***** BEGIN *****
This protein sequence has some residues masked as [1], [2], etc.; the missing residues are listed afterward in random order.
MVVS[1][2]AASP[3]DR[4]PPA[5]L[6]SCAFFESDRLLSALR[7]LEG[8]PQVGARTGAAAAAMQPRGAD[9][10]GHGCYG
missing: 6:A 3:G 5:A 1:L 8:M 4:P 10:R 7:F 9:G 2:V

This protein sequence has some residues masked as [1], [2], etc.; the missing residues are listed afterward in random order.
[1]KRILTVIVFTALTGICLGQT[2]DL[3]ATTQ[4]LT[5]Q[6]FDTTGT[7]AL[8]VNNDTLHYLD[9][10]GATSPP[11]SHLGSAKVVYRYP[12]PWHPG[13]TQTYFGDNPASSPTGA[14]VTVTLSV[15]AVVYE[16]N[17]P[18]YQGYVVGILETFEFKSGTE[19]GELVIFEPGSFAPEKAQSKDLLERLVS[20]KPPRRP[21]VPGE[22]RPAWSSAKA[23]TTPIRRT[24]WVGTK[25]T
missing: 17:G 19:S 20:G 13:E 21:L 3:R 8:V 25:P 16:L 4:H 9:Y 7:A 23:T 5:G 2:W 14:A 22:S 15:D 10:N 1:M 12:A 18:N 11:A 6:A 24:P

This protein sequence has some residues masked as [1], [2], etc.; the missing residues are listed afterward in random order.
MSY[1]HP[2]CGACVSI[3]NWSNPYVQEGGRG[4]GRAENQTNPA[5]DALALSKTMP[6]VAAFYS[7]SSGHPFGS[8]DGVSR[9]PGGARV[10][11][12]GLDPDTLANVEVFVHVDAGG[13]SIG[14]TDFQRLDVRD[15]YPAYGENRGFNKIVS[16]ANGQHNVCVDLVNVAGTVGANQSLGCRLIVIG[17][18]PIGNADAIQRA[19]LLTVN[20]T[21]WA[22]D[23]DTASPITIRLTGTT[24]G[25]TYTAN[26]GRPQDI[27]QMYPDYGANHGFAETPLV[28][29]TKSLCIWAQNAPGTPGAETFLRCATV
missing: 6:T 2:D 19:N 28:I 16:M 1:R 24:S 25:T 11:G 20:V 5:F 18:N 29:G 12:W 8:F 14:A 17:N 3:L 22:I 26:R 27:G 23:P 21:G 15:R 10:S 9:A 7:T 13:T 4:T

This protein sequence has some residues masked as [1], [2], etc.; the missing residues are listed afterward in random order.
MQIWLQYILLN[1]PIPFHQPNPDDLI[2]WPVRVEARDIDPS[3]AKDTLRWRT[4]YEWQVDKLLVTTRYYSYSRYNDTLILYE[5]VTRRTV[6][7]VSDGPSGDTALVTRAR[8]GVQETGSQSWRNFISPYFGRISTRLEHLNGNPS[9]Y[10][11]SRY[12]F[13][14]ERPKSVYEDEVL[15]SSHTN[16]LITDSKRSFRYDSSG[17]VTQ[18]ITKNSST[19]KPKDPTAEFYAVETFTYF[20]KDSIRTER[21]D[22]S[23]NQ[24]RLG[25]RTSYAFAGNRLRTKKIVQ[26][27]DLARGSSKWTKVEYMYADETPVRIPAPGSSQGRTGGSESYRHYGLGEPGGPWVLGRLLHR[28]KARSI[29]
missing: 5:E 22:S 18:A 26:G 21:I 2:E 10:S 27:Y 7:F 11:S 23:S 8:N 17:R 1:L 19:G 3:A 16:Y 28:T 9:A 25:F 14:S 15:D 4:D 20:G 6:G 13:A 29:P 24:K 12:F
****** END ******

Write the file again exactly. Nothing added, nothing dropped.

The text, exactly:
This protein sequence has some residues masked as [1], [2], etc.; the missing residues are listed afterward in random order.
MVVS[1][2]AASP[3]DR[4]PPA[5]L[6]SCAFFESDRLLSALR[7]LEG[8]PQVGARTGAAAAAMQPRGAD[9][10]GHGCYG
missing: 6:A 3:G 5:A 1:L 8:M 4:P 10:R 7:F 9:G 2:V

This protein sequence has some residues masked as [1], [2], etc.; the missing residues are listed afterward in random order.
[1]KRILTVIVFTALTGICLGQT[2]DL[3]ATTQ[4]LT[5]Q[6]FDTTGT[7]AL[8]VNNDTLHYLD[9][10]GATSPP[11]SHLGSAKVVYRYP[12]PWHPG[13]TQTYFGDNPASSPTGA[14]VTVTLSV[15]AVVYE[16]N[17]P[18]YQGYVVGILETFEFKSGTE[19]GELVIFEPGSFAPEKAQSKDLLERLVS[20]KPPRRP[21]VPGE[22]RPAWSSAKA[23]TTPIRRT[24]WVGTK[25]T
missing: 17:G 19:S 20:G 13:E 21:L 3:R 8:V 25:P 16:L 4:H 9:Y 7:A 23:T 5:G 2:W 14:A 22:S 15:D 10:N 1:M 12:A 18:N 11:A 6:A 24:P

This protein sequence has some residues masked as [1], [2], etc.; the missing residues are listed afterward in random order.
MSY[1]HP[2]CGACVSI[3]NWSNPYVQEGGRG[4]GRAENQTNPA[5]DALALSKTMP[6]VAAFYS[7]SSGHPFGS[8]DGVSR[9]PGGARV[10][11][12]GLDPDTLANVEVFVHVDAGG[13]SIG[14]TDFQRLDVRD[15]YPAYGENRGFNKIVS[16]ANGQHNVCVDLVNVAGTVGANQSLGCRLIVIG[17][18]PIGNADAIQRA[19]LLTVN[20]T[21]WA[22]D[23]DTASPITIRLTGTT[24]G[25]TYTAN[26]GRPQDI[27]QMYPDYGANHGFAETPLV[28][29]TKSLCIWAQNAPGTPGAETFLRCATV
missing: 6:T 2:D 19:N 28:I 16:M 1:R 24:S 25:T 11:G 20:V 5:F 18:N 29:G 12:W 8:F 14:A 17:N 3:L 22:I 26:R 27:G 23:P 21:G 15:R 10:S 9:A 7:T 13:T 4:T

This protein sequence has some residues masked as [1], [2], etc.; the missing residues are listed afterward in random order.
MQIWLQYILLN[1]PIPFHQPNPDDLI[2]WPVRVEARDIDPS[3]AKDTLRWRT[4]YEWQVDKLLVTTRYYSYSRYNDTLILYE[5]VTRRTV[6][7]VSDGPSGDTALVTRAR[8]GVQETGSQSWRNFISPYFGRISTRLEHLNGNPS[9]Y[10][11]SRY[12]F[13][14]ERPKSVYEDEVL[15]SSHTN[16]LITDSKRSFRYDSSG[17]VTQ[18]ITKNSST[19]KPKDPTAEFYAVETFTYF[20]KDSIRTER[21]D[22]S[23]NQ[24]RLG[25]RTSYAFAGNRLRTKKIVQ[26][27]DLARGSSKWTKVEYMYADETPVRIPAPGSSQGRTGGSESYRHYGLGEPGGPWVLGRLLHR[28]KARSI[29]
missing: 5:E 22:S 18:A 26:G 21:I 2:E 10:S 27:Y 7:F 11:S 23:S 8:N 17:R 1:L 19:G 3:A 16:Y 28:T 9:A 25:F 14:S 15:D 4:D 20:G 6:G 13:A 29:P 24:K 12:F